Midweek in Whitewater will be increasingly partly cloudy with a high of sixty-three. Sunrise is 6:16 AM and sunset 7:34 PM, for 13h 18m 33s of daytime. The moon is a waning gibbous with 98.6% of its visible disk illuminated. Today is the one hundred fifty-fifth day.Days since Trump’s election, with 11.9.16 as the first day.
Whitewater’s Community Development Authority meets today at 5:30 PM.
On this day in 1861, Confederate forces begin the Civil War by firing on Fort Sumter. On this day in 1864, the 14th, 29th, and 33rd Wisconsin Infantry regiments help repulse Confederates attacking Union transport ships heading upstream on the Red River Expedition.
Recommended for reading in full —
(On 11.7.16, Louise Mensch reported about the existence of FISA warrants in this regard, more generally, in EXCLUSIVE: FBI ‘Granted FISA Warrant’ Covering Trump Camp’s Ties To Russia.)
Meg Jones reports that a Civil War group files a lawsuit to get Wisconsin city to mow grass around graves: “A Civil War group upset over conditions at a Muskego cemetery that contains Civil War veterans’ graves filed a lawsuit Tuesday seeking to get the city to mow the grass. The Sons of Union Veterans asked Muskego officials last year to clear weeds and debris from the graves at a tiny cemetery at the southwest corner of Ryan and North Cape roads. The city refused because the small plot is a plant sanctuary and the last native prairie in Muskego. Muskego clears away some of the plants in the spring with a controlled burn but that also concerns members of the Wind Lake chapter of Sons of Union Veterans. “From their periodic burnings that they do, it’s degraded the (burial) stones where they’re about ready to fall apart and tip over,” said Bob Koenecke, the group’s commander. “We’d like them to stop the burning and we’d like them to clean up the cemetery.” Under Wisconsin law, veterans’ graves must “receive proper and decent care” from cemetery owners. The lawsuit filed in Waukesha County Circuit Court Tuesday is seeking a declaratory judgment on whether the way Muskego is caring for the cemetery is proper and decent.”
Heidi M Przybyla writes that Republicans avoid town halls after health care votes: “The migration away from public forums has been going on for months, despite complaints from constituents and local media. There have been roughly 30 recent newspaper editorials slamming lawmakers for avoiding town halls and calling on members to face their voters, not only in bluer portions of the country like New York but also in critical battlegrounds like Pennsylvania’s 6th and 7th districts, represented by Reps. Pat Meehan and Costello. Costello’s office screened participants for his Saturday town hall through the online reservation site Eventbrite and forbid videotaping, leading the local Democratic Party chair to call the event “staged.” Others lawmakers are holding question-and-answer events over the phone or Facebook Live, a social media tool allowing them to speak to a camera while avoiding uncomfortable public exchanges with the citizens they represent.”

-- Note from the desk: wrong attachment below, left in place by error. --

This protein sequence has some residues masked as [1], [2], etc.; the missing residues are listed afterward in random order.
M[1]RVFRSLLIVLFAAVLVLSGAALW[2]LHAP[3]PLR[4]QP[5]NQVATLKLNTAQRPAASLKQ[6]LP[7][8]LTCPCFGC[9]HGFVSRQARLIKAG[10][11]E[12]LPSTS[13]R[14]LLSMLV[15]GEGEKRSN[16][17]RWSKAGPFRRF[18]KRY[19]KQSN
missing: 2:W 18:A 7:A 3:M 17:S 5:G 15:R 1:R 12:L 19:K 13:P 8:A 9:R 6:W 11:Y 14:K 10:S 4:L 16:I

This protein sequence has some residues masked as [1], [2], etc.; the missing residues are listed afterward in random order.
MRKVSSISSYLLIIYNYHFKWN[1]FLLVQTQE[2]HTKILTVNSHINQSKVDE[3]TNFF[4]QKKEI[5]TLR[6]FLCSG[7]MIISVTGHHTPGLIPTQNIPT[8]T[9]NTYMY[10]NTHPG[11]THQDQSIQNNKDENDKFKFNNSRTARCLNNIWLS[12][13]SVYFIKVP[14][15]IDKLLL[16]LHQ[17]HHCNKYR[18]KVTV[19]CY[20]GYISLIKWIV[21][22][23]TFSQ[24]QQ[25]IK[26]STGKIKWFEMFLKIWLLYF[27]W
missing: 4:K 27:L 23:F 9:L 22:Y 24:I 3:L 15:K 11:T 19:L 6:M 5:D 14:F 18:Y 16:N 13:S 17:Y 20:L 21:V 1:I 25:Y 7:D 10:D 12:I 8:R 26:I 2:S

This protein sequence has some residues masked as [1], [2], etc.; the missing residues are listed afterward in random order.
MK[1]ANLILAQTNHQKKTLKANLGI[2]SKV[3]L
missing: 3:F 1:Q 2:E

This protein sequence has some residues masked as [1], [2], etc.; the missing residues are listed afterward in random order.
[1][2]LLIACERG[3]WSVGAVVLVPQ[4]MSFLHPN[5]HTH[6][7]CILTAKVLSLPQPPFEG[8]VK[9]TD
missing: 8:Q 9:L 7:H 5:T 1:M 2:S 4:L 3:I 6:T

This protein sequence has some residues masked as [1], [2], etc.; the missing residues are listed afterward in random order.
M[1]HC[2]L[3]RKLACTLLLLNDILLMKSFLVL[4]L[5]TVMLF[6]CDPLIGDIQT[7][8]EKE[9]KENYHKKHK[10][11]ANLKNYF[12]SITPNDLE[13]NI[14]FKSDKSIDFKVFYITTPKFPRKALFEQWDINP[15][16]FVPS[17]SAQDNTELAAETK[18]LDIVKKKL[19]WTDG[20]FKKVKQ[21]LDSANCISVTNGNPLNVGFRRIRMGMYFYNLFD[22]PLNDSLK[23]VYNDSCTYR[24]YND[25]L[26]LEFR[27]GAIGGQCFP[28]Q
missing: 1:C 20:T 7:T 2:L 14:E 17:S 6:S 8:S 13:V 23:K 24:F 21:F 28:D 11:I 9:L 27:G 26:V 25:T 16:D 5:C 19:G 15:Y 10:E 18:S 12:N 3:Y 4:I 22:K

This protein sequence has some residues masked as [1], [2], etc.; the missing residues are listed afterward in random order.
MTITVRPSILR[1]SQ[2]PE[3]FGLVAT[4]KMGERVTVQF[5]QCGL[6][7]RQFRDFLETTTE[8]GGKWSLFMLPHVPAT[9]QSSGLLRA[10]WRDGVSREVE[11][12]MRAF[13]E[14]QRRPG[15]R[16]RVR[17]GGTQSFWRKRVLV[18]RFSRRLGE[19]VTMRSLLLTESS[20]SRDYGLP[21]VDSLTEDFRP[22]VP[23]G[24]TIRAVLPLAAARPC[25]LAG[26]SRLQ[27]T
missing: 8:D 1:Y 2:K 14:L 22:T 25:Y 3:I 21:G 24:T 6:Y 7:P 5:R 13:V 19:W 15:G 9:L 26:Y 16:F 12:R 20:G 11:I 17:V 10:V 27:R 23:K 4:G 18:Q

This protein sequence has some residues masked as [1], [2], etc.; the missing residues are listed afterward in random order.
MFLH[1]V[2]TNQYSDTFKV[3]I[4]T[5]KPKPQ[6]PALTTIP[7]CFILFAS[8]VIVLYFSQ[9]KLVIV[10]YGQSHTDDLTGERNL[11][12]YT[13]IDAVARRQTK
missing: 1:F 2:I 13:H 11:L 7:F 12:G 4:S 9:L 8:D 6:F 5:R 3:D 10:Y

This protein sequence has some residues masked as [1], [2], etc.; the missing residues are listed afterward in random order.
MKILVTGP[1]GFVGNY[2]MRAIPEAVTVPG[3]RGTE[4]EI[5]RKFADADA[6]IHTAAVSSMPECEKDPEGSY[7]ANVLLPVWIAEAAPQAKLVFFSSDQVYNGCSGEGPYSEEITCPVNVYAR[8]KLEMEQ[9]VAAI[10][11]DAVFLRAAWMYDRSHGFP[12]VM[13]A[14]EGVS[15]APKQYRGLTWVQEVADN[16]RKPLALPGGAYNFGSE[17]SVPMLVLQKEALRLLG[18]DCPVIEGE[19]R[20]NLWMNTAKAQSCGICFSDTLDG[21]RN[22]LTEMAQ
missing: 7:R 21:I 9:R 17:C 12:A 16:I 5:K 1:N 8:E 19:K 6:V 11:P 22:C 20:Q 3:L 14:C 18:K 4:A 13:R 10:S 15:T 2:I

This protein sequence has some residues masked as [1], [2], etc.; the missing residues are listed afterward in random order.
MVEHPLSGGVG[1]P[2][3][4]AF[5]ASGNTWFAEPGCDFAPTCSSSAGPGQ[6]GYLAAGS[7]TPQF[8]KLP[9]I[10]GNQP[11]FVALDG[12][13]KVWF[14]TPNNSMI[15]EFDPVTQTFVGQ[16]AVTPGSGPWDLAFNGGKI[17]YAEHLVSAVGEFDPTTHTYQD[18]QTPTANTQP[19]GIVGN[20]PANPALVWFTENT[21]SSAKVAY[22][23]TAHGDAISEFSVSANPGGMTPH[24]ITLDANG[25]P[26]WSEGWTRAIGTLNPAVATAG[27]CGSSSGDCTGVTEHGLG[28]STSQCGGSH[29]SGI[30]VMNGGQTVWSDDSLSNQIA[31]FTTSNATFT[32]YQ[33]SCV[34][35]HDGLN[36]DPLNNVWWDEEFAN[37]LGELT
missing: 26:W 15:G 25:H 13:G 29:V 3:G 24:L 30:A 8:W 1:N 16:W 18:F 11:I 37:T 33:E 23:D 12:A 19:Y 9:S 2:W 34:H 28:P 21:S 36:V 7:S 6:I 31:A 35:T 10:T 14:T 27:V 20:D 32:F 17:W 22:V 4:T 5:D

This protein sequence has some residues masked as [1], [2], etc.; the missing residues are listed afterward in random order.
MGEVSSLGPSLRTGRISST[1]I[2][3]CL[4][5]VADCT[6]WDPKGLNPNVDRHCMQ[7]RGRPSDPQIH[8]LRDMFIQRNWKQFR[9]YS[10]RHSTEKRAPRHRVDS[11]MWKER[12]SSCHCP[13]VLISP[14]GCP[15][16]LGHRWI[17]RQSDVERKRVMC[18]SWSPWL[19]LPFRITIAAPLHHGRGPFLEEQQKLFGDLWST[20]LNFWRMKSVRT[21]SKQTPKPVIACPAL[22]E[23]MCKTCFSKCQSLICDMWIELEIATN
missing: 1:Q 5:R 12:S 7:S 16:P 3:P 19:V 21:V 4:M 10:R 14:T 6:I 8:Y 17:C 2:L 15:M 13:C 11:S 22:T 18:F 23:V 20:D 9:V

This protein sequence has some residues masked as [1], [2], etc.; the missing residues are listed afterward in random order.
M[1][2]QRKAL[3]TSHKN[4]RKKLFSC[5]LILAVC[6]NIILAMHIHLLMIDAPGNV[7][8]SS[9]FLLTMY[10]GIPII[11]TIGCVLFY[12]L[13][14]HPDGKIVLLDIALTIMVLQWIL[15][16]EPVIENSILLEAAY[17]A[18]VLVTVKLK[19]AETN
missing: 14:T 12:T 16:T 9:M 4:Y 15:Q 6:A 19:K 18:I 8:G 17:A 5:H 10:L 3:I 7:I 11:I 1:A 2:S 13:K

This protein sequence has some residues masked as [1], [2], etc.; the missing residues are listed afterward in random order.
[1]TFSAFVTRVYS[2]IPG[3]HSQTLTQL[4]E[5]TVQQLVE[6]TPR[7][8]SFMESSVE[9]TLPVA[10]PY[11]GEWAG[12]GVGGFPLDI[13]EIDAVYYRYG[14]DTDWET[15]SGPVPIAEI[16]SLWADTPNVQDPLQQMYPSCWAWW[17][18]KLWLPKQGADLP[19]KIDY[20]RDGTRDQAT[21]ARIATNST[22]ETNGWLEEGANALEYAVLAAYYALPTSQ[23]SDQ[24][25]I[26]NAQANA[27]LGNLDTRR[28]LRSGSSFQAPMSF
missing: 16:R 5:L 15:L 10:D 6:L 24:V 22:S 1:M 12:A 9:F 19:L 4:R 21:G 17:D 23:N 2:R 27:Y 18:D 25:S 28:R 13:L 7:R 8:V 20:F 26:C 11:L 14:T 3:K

Tom Daykin writes that Journal Sentinel block to be redeveloped for newspaper’s offices, other uses: “A preliminary deal has been reached to sell the Milwaukee Journal Sentinel’s longtime downtown headquarters to a Michigan development firm that plans to renovate it into offices for the newspaper and other businesses as well as street-level restaurant?space. ProVisions LLC, led by Murray Wikol,?also has conceptual plans to demolish a portion of the property, the old Milwaukee Sentinel building, and develop an 18-story office tower at the site….Gannett Co. Inc., which owns the Journal Sentinel, and Troy, Mich.-based ProVisions,?have reached a preliminary sale agreement. The companies hope to complete the transaction by June, Wikol said. “This better supports our business needs moving forward — it will allow us to improve our space for the future, including an emphasis on digital capabilities and collaboration,” said Chris Stegman, Journal Sentinel president. “It reinforces our commitment to the community and will be part of reinvigorating the west side of downtown.” Gannett plans to lease back space on the historic Milwaukee Journal building’s fourth and fifth floors, Wikol and Stegman said.”
(The headline should have read Gannett sells Journal Sentinel Building, Will Lease Back Only Part.)
A Great Pyrenees makes a break for it (but was found safe fifteen hours later sleeping in a nearby yard) —